When there is no P in Post Traumatic Stress Disorder.
I’ve often thought that a large number of people in India – a vast percentage of the population – live in a state of persistent trauma, where the stresses of trying to survive are daily and relentless.
“In the developing world, it’s sometimes difficult to distinguish mental health problems from the stresses of poverty and conflict….
Does an Indian farmer commit suicide because of a mental illness, or because farming broke down and left him with no income?”
People like these farmers would not complain about the ‘inappropriateness’ of their mental state compared to others around them, because it is normal for everyone, it is ongoing, and they would rather focus more on their immediate physical needs, not their mental comfort, which is a luxury.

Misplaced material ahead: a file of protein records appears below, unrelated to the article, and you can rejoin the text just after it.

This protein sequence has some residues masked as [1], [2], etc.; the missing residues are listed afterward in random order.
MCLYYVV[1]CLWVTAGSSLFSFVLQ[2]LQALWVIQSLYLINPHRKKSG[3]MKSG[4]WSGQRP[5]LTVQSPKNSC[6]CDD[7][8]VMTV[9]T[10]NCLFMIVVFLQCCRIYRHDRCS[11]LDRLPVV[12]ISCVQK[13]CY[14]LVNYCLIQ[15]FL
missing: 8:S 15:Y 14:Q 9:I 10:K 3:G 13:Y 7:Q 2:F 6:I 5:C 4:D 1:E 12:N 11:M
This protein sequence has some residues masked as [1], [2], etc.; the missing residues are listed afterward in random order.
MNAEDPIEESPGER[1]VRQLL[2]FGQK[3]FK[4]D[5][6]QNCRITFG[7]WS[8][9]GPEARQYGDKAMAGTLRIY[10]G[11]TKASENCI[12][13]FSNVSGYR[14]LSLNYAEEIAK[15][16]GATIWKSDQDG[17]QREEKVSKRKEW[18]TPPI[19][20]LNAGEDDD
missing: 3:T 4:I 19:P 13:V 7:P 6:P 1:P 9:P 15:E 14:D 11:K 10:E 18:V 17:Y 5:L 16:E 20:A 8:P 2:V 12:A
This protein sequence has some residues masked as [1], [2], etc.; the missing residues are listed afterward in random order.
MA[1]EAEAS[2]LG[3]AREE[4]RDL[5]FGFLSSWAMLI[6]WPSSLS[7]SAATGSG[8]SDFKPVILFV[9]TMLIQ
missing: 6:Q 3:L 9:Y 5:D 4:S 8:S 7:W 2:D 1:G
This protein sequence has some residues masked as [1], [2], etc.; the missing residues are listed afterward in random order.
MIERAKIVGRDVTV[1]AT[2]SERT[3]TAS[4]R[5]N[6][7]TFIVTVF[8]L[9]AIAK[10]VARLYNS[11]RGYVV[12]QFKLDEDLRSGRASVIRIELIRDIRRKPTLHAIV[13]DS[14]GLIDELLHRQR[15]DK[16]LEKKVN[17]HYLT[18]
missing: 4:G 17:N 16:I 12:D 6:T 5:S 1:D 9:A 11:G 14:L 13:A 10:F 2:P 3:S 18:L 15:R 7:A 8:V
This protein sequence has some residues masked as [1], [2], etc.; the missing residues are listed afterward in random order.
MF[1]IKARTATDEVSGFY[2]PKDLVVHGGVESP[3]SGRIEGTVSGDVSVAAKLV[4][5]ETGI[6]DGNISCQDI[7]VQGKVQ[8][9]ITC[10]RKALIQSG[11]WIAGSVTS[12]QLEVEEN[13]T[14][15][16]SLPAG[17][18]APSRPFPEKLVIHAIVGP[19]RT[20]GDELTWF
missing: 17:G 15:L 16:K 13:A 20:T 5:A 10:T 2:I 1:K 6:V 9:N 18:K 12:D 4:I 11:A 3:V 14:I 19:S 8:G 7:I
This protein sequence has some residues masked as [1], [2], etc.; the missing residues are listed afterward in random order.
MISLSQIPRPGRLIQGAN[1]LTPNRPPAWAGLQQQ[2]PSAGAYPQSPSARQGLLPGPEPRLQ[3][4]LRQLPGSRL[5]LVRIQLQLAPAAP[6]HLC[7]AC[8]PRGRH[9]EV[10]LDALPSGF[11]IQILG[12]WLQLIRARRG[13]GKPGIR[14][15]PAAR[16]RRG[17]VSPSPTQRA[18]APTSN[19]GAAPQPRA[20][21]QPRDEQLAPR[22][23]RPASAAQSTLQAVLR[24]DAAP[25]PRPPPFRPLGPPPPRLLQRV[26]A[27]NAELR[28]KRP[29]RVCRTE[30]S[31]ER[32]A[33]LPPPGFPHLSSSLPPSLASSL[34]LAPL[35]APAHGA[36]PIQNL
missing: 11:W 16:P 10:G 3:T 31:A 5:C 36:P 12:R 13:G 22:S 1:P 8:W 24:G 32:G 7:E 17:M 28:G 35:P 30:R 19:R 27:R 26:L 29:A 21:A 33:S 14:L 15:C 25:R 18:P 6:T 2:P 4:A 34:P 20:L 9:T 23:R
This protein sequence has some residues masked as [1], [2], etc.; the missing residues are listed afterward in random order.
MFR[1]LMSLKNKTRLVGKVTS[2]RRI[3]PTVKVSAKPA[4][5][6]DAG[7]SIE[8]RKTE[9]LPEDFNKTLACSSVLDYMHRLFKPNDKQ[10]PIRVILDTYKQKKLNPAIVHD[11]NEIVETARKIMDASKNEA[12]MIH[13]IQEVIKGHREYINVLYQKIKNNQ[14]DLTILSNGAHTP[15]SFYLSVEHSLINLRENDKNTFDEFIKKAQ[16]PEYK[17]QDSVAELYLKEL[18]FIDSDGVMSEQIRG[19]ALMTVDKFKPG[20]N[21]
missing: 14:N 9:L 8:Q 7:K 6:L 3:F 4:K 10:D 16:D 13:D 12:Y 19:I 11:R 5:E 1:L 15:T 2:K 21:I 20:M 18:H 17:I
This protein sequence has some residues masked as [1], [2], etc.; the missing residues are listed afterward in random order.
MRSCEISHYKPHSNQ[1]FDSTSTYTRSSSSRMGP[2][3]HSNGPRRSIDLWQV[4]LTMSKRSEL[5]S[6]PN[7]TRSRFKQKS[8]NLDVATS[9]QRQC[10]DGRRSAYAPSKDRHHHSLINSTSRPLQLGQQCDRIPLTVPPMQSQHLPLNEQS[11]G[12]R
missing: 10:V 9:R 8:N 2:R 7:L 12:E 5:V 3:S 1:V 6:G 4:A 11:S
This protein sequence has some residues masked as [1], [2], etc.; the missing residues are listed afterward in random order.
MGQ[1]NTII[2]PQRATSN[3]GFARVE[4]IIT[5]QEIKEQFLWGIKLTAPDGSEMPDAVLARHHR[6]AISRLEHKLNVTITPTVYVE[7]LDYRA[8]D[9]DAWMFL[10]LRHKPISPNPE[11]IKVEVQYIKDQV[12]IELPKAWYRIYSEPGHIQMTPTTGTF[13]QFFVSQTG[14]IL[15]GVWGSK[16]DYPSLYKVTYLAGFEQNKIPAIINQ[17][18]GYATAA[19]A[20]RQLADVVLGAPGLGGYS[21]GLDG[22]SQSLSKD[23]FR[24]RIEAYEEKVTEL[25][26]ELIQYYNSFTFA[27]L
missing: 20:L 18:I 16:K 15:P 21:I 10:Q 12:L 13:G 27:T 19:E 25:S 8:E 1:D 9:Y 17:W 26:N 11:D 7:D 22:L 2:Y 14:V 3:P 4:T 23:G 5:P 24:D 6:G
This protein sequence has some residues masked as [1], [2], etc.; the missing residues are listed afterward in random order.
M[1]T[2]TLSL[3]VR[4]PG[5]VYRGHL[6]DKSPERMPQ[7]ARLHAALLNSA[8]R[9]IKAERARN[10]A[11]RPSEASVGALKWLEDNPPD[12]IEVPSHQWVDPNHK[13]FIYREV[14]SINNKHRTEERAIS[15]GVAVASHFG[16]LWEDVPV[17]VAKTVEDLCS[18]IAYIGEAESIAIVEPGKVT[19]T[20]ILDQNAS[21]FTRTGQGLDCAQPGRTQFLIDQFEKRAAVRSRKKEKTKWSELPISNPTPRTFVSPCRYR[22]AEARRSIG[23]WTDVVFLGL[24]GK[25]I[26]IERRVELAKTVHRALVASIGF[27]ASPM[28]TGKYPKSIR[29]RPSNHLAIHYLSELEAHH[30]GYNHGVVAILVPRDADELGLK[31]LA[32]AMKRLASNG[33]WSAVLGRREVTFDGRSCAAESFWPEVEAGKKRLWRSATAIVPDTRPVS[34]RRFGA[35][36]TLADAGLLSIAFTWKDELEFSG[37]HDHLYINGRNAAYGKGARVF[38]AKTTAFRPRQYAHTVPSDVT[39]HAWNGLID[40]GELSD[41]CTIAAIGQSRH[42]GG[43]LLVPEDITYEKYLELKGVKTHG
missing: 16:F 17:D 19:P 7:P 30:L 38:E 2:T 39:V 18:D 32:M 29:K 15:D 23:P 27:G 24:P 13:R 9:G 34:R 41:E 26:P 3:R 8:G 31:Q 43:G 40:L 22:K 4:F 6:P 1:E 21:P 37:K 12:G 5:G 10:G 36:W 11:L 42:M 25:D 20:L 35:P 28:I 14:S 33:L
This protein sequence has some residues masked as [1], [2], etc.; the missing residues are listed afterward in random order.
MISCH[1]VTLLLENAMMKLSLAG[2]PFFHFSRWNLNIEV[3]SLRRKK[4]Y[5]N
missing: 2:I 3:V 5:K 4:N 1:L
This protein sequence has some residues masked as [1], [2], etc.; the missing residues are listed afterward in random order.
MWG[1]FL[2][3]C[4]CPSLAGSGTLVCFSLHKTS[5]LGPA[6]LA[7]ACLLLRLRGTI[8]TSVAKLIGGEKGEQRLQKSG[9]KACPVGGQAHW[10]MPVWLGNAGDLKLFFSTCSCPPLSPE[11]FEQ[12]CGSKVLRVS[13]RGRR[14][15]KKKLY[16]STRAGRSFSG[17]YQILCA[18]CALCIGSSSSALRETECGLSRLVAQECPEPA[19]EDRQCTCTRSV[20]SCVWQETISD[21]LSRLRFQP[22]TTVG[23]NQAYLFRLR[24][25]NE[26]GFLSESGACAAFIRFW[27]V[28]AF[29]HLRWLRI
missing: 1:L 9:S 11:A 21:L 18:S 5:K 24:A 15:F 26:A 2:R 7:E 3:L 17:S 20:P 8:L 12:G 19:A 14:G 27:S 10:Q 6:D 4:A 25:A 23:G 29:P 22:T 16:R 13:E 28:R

Understood like this, it also explains a lot about the apathy that Indians seem to have about their surroundings, communities, and their lack of interest in the future – something that is often and mistakenly discussed as a ‘spiritual’ aspect of their culture.